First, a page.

Environmental Issues of West of the USA

Pollution is an ongoing issue for the entire nation, and particularly in the cities of California where they are mostly developed in valleys or plains surrounded by mountains.


The issues of air quality and air pollution are not a new, dating back to the first one hundred years of the United States existence, where most problems were addressed by litigation rather legislation. Air pollution was viewed as a common law nuisance and courts addressed them accordingly. It was around 1881 in Chicago, IL and Cincinnati, OH when the first legislation was enacted specifically declaring the emission of smoke to be a public nuisance. The first state legislation providing policies aimed at reducing and eliminating smoke pollution was introduced in 1910. While the issue of air pollution was receiving little national consideration, it was in 1943 when the first recognized episodes of smog occurred in Los Angeles, CA. Residents began experiencing itching eyes, burning lungs, and nausea from the incidence termed a “gas attack” and the occurrence was attributed to a nearby synthetic rubber making plant. However, after the plant shut down the haze remained prompting the residents and local officials to push for a solution and in 1947, the Los Angeles County Air Pollution Control District, the first such body in the nation, was formed with the objectives of regulating power plants and oil refineries. The concern for the health of citizens called for Los Angeles, local industry, and later the State of California to expend millions of dollars for research as to the cause and a cure for the smog.

In 1950, Dr. Arie Haagen-Smit, a scientist, determined that airborne hydrocarbons from gasoline and oxides of nitrogen produced by internal combustion engines, the two chief constituents of automobile exhaust were to blame for the smog. His research, highlighting the reaction of sunlight with automobile exhaust and industrial air pollution, became the foundation upon which today’s air pollution regulations are based. California began to take action statewide, forming a Bureau of Air Sanitation within the California Department of Public Health, and requiring that department to establish air quality standards and set necessary controls on motor vehicle emissions of air pollutants. The California delegation in Congress felt that air pollution research efforts and cost should be endured nationally and in 1950 the California delegation initiated federal legislative action. The issue of air pollution and air quality gained national concern becoming not just a problem for California, but for the country jointly. Air pollutants not only impact humans, they have a negative effect on other environmental things such as crops, animals, forests, and bodies of water.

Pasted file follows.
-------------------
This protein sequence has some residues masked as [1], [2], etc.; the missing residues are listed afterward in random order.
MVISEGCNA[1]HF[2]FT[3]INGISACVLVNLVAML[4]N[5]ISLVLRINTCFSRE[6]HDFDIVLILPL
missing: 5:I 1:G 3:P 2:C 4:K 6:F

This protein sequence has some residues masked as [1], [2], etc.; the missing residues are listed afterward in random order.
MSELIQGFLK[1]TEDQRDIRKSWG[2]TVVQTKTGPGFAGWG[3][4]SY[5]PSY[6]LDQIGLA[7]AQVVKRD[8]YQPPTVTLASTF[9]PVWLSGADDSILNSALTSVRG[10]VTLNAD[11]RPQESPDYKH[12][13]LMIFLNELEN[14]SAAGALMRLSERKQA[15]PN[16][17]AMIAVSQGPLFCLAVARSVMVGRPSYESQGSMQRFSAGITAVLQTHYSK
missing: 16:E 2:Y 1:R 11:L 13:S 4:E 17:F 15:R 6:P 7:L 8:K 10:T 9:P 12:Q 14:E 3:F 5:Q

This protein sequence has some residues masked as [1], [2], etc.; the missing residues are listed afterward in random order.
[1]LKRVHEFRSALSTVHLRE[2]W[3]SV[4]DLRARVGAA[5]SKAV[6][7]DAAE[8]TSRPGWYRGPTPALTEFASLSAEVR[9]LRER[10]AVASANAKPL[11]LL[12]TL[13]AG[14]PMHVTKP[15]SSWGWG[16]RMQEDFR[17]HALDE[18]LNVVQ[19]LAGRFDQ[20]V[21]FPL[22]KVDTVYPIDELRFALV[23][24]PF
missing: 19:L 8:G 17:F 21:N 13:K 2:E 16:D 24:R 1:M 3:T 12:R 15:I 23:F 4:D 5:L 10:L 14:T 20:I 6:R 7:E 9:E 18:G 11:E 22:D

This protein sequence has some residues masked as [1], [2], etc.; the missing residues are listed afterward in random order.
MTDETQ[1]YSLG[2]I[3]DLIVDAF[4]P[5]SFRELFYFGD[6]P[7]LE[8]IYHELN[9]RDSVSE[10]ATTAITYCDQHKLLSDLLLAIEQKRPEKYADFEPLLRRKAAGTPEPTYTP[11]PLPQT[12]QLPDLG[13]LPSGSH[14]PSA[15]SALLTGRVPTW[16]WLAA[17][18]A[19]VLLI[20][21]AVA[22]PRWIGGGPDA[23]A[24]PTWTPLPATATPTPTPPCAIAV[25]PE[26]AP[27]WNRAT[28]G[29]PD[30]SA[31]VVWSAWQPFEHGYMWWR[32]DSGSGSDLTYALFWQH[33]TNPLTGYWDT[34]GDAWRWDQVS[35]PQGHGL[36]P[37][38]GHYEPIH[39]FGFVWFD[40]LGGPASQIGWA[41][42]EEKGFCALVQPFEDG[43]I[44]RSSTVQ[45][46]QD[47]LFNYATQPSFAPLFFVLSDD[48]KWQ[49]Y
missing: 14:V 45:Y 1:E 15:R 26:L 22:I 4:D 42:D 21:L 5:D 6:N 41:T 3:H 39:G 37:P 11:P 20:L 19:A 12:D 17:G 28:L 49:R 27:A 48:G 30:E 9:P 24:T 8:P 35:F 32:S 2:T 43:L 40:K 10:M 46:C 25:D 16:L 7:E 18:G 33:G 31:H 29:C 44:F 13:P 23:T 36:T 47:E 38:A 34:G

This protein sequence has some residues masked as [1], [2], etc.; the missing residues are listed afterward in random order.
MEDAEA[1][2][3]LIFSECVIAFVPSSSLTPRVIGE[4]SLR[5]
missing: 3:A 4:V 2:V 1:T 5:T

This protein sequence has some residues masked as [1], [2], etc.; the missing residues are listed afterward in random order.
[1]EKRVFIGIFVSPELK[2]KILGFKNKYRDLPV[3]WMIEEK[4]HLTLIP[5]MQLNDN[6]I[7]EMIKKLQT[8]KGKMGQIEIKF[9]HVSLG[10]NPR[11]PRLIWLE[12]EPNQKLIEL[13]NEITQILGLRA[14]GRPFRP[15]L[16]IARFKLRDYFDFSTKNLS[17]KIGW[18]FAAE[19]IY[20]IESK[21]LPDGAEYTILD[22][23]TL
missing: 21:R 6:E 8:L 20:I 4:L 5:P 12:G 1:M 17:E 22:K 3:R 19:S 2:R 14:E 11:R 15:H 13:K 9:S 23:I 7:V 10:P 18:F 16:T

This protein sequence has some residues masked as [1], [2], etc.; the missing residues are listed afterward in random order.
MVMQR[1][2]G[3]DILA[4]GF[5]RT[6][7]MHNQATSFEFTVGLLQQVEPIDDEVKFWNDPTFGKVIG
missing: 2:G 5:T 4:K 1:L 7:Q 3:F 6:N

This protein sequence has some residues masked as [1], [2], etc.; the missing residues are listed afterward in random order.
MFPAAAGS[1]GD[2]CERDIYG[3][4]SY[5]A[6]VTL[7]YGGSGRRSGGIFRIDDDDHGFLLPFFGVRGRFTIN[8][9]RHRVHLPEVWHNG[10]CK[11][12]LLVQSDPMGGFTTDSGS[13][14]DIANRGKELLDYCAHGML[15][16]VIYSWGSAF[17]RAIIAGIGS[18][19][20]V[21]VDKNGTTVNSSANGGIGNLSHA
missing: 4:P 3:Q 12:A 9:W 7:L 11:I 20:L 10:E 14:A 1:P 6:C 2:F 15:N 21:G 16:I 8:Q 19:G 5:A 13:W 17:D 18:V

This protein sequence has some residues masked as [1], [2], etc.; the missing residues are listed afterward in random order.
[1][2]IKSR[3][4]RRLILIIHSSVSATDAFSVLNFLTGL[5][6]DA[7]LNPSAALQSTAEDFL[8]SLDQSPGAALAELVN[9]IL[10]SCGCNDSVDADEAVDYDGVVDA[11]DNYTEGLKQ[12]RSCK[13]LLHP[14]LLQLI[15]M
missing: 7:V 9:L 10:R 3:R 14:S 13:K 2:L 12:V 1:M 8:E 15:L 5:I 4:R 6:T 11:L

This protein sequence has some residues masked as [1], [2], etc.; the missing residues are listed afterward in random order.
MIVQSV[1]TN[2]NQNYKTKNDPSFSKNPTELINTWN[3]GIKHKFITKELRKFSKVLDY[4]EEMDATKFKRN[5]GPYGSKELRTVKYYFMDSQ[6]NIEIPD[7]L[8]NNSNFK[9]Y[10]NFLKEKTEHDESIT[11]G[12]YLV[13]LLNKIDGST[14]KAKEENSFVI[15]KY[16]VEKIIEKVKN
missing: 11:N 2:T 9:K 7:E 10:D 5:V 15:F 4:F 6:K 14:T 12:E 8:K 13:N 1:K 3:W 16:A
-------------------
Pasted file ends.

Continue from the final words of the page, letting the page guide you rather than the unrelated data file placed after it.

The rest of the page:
Evidence of a Problem

I struggled to find actual results of research conducted prior to the first federal legislation pertaining to the control of air pollution, the Clean Air Act of 1963. I have therefore provided three relative research and findings suitable to the issue of air pollution. The first, The National Institute of Environmental Health Sciences conducted research over the past thirty years showing a variety of health issues as a result of exposure to poor air quality from pollution in the form of respiratory disease, cardiovascular disease, adverse pregnancy outcomes, and even death. A further study by the Office of Environmental Health Hazard Assessment, one of the six entities within the California Environmental Protection Agency, found that the prevalence of asthma and bronchitis symptoms were about 7 percent higher in children in neighborhoods with higher levels of traffic pollutants compared with other children in the study. The study, which involved air monitoring and a health survey of about 1,100 students at 10 Alameda County elementary schools located various distances from major roads, found moderately higher rates of asthma and bronchitis symptoms (such as wheezing and excessive phlegm) in children residing and attending school in neighborhoods with higher levels of traffic- related air pollution. Scientists from OEHHA and the Lawrence Berkeley National Laboratory collaborated on the study, which was published in the The American Journal of Respiratory and Critical Care Medicine. “Our studies underline the importance of California’s continuing efforts to reduce motor vehicle emissions,” OEHHA Director Dr. Joan E. Denton said. “There is a growing body of evidence that children exposed to high levels of traffic pollution may be more susceptible to asthma and bronchitis symptoms.” The preliminary results of the two studies formed part of the scientific basis for a 2003 state law (Senate Bill 352 by Senator Martha Escutia) that limits the construction of new schools near busy roads. Finally, The Children’s Health Study (CHS) conducted research on the effects of air pollution on children in conjunction with the California Air Resources Board, The National Institute of Environmental Health Sciences, the Environmental Protection Agency, and the Hastings Foundation. The study begun in Southern California in 1993, and was one of the largest and most comprehensive investigations of the long-term consequences of air pollution on the respiratory health of children. More than 6000 public school children were recruited into the CHS from 12 different communities, which maximized the diversity in air pollution concentrations and mixtures across the region. In total, nearly 4000 children in the 4th, 7th, and 10th grades were recruited at the initiation of the study in 1993, and an additional 2000 4th grade schoolchildren were recruited in 1996…As a means of characterizing air quality in each of the 12 study communities, ambient concentrations of O^sub 3^, PM^sub 2.5^ (particulate matter less than 2.5 microns in diameter), PM^sub 10^, NO^sub 2^, and acid vapors have been measured at central monitoring stations. The main findings, lung function growth was approximately 10% slower among children living in communities with higher NO^sub 2^ levels and other traffic-related pollutants, including nitric acid vapor and particulate matter. This result was replicated in the second cohort of 4th-grade schoolchildren enrolled in 1996, and the effect was observed among both normal and asthmatic children. These findings are consistent with longitudinal and cross-sectional findings of other investigations. An improvement was seen in lung function growth rates among children who moved away from the more polluted communities to areas of lower PM^sub 10^ concentrations, and growth rate retardation was observed among those moving to areas with higher concentrations.